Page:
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How a long-time non-Western Leaf guy looks back at the old Winnipeg Jets

What springs to mind when I, as a non-Westerner but someone who loves the history of our game, think back to the Winnipeg Jets?

Well, the first obvious thing is the World Hockey Association.  (I know there is a much older and longer minor pro history in the market, but I have precious little knowledge about local Winnipeg hockey history in that regard.)  They were one of the first franchises in the fledgling major league and few thought they- or the league itself- would “make it”.

But they did.  And they did in large part because of the first owner of the Winnipeg Jets.  I’m trying to remember the guy who brought the Jets to the WHA.  What was his name—Ben Hatskin, was it?  (Someone will let me know, I’m sure, but it sounds close...)

Of course, maybe more than anything else, what gave the old WHA—and the Jets—instant and lasting credibility was the fact that they signed Chicago superstar Bobby Hull when he was still in the prime of his NHL career after the 1972 season.  How often does that kind of thing happen?  (Hull played until the 1979-’80 season, so he had a lot of juice left in the tank when he signed with the Jets and the WHA…)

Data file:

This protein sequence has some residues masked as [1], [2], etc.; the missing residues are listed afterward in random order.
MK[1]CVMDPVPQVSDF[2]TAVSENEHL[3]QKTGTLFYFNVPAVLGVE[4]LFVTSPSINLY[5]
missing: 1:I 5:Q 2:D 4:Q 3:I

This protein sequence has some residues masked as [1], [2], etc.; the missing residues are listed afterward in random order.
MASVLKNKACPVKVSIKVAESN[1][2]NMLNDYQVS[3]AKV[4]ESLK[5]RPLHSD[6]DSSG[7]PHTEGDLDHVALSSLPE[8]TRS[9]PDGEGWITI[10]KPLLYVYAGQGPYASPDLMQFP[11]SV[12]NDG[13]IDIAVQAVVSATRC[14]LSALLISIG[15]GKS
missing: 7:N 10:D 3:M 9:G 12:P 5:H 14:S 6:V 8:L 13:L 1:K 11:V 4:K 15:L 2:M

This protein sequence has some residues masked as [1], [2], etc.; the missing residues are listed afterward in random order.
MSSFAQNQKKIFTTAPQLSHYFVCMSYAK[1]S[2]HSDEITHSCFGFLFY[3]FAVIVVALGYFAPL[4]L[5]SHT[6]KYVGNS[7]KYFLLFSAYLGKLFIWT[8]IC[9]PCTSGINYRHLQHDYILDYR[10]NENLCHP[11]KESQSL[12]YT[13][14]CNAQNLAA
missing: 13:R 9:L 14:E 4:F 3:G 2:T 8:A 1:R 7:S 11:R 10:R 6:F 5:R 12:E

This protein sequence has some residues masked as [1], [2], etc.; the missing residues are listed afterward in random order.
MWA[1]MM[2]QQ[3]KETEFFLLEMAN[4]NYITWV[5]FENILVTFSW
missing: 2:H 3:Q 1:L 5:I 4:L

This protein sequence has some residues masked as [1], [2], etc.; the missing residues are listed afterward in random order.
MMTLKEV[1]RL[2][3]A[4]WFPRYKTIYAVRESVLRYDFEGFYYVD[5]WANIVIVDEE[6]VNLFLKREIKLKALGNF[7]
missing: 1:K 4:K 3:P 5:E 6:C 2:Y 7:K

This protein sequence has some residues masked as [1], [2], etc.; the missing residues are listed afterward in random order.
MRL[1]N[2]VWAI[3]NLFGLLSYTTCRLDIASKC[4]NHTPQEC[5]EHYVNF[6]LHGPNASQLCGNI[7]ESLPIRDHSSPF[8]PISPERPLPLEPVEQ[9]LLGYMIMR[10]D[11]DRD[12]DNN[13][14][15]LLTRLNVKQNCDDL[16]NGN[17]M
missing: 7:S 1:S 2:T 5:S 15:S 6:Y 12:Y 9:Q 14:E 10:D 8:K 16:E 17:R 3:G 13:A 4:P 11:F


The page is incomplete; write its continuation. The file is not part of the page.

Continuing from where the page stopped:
Hull changed the financial landscape for all professional hockey players because of his well-publicized million dollar contract—and probably not enough guys have thanked him over the years.

Interestingly, it wasn’t because of the Players Association or an agent.  It was almost all about Hull.  He was the guy.  The individual who drew the crowds.  The straw that stirred the drink in the new league. 

Long before he jumped leagues, Hull was that rare athlete (I’ve written about this in the past, click here to see the earlier story) who had always, and I mean virtually always, stopped to sign autographs for kids and fans of all ages.  He knew what was important—touching the fans who directly or indirectly paid his salary and kept the NHL alive.